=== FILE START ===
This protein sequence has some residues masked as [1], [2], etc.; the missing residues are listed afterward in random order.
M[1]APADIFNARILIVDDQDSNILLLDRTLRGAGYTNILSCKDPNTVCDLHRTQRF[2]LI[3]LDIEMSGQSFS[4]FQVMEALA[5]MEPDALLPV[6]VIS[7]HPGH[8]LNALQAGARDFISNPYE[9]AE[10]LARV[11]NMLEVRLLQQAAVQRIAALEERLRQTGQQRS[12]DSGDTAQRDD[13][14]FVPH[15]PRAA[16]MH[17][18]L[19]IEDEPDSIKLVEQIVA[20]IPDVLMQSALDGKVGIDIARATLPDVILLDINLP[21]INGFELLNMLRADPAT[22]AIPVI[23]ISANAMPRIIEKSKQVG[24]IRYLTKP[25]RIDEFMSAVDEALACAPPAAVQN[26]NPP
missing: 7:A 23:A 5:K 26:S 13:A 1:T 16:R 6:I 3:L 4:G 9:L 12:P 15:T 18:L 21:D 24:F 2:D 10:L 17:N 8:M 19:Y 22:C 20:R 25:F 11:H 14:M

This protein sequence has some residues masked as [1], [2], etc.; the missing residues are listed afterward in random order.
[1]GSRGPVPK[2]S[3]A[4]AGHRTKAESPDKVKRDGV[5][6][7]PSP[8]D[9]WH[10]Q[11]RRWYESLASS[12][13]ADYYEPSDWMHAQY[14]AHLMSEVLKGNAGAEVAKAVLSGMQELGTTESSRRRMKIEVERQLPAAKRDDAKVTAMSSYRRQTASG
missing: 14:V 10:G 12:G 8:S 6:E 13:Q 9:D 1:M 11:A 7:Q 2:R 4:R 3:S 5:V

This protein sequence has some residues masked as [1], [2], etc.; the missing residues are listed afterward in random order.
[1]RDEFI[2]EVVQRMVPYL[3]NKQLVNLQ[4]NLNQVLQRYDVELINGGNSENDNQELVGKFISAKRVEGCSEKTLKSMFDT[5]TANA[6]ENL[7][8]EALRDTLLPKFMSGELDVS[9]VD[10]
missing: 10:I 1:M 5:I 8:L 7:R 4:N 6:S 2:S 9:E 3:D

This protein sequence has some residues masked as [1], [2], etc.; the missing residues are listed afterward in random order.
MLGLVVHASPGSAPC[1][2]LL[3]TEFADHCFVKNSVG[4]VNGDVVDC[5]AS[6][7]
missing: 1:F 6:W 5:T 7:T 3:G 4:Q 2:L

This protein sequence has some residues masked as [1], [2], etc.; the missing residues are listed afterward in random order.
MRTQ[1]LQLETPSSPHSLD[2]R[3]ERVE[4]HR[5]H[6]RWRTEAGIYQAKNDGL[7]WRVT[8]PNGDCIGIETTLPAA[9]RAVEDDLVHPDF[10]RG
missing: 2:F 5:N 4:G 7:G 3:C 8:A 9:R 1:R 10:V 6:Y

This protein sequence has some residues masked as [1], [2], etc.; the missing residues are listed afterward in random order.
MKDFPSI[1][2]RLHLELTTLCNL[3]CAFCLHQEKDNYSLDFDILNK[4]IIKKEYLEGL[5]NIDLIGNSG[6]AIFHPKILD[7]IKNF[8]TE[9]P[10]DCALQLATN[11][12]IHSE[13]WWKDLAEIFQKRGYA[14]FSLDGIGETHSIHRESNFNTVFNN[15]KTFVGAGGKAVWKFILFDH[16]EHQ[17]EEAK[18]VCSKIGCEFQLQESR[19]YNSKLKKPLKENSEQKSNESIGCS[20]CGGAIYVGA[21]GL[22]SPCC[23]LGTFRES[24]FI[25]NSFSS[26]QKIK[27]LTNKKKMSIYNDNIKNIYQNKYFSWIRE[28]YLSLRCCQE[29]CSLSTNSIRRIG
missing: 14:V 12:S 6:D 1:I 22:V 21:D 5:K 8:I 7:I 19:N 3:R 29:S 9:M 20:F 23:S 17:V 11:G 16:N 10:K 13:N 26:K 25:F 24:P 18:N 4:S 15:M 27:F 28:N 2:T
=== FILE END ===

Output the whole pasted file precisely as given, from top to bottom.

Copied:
This protein sequence has some residues masked as [1], [2], etc.; the missing residues are listed afterward in random order.
M[1]APADIFNARILIVDDQDSNILLLDRTLRGAGYTNILSCKDPNTVCDLHRTQRF[2]LI[3]LDIEMSGQSFS[4]FQVMEALA[5]MEPDALLPV[6]VIS[7]HPGH[8]LNALQAGARDFISNPYE[9]AE[10]LARV[11]NMLEVRLLQQAAVQRIAALEERLRQTGQQRS[12]DSGDTAQRDD[13][14]FVPH[15]PRAA[16]MH[17][18]L[19]IEDEPDSIKLVEQIVA[20]IPDVLMQSALDGKVGIDIARATLPDVILLDINLP[21]INGFELLNMLRADPAT[22]AIPVI[23]ISANAMPRIIEKSKQVG[24]IRYLTKP[25]RIDEFMSAVDEALACAPPAAVQN[26]NPP
missing: 7:A 23:A 5:K 26:S 13:A 1:T 16:R 6:I 3:L 4:G 9:L 12:P 15:T 18:L 21:D 24:F 2:D 10:L 17:N 8:M 19:Y 22:C 20:R 25:F 11:H 14:M

This protein sequence has some residues masked as [1], [2], etc.; the missing residues are listed afterward in random order.
[1]GSRGPVPK[2]S[3]A[4]AGHRTKAESPDKVKRDGV[5][6][7]PSP[8]D[9]WH[10]Q[11]RRWYESLASS[12][13]ADYYEPSDWMHAQY[14]AHLMSEVLKGNAGAEVAKAVLSGMQELGTTESSRRRMKIEVERQLPAAKRDDAKVTAMSSYRRQTASG
missing: 14:V 10:G 12:G 8:S 6:E 13:Q 9:D 1:M 11:A 7:Q 2:R 4:R 3:S 5:V

This protein sequence has some residues masked as [1], [2], etc.; the missing residues are listed afterward in random order.
[1]RDEFI[2]EVVQRMVPYL[3]NKQLVNLQ[4]NLNQVLQRYDVELINGGNSENDNQELVGKFISAKRVEGCSEKTLKSMFDT[5]TANA[6]ENL[7][8]EALRDTLLPKFMSGELDVS[9]VD[10]
missing: 10:I 1:M 5:I 8:L 7:R 4:N 6:S 2:S 9:E 3:D

This protein sequence has some residues masked as [1], [2], etc.; the missing residues are listed afterward in random order.
MLGLVVHASPGSAPC[1][2]LL[3]TEFADHCFVKNSVG[4]VNGDVVDC[5]AS[6][7]
missing: 1:F 6:W 5:T 7:T 3:G 4:Q 2:L

This protein sequence has some residues masked as [1], [2], etc.; the missing residues are listed afterward in random order.
MRTQ[1]LQLETPSSPHSLD[2]R[3]ERVE[4]HR[5]H[6]RWRTEAGIYQAKNDGL[7]WRVT[8]PNGDCIGIETTLPAA[9]RAVEDDLVHPDF[10]RG
missing: 2:F 5:N 4:G 7:G 3:C 8:A 9:R 1:R 10:V 6:Y

This protein sequence has some residues masked as [1], [2], etc.; the missing residues are listed afterward in random order.
MKDFPSI[1][2]RLHLELTTLCNL[3]CAFCLHQEKDNYSLDFDILNK[4]IIKKEYLEGL[5]NIDLIGNSG[6]AIFHPKILD[7]IKNF[8]TE[9]P[10]DCALQLATN[11][12]IHSE[13]WWKDLAEIFQKRGYA[14]FSLDGIGETHSIHRESNFNTVFNN[15]KTFVGAGGKAVWKFILFDH[16]EHQ[17]EEAK[18]VCSKIGCEFQLQESR[19]YNSKLKKPLKENSEQKSNESIGCS[20]CGGAIYVGA[21]GL[22]SPCC[23]LGTFRES[24]FI[25]NSFSS[26]QKIK[27]LTNKKKMSIYNDNIKNIYQNKYFSWIRE[28]YLSLRCCQE[29]CSLSTNSIRRIG
missing: 14:V 12:S 6:D 1:I 22:V 21:D 5:K 8:I 7:I 19:N 3:R 29:S 9:M 20:F 23:S 17:V 11:G 16:N 10:K 13:N 26:K 25:F 24:P 18:N 4:S 15:M 27:F 28:N 2:T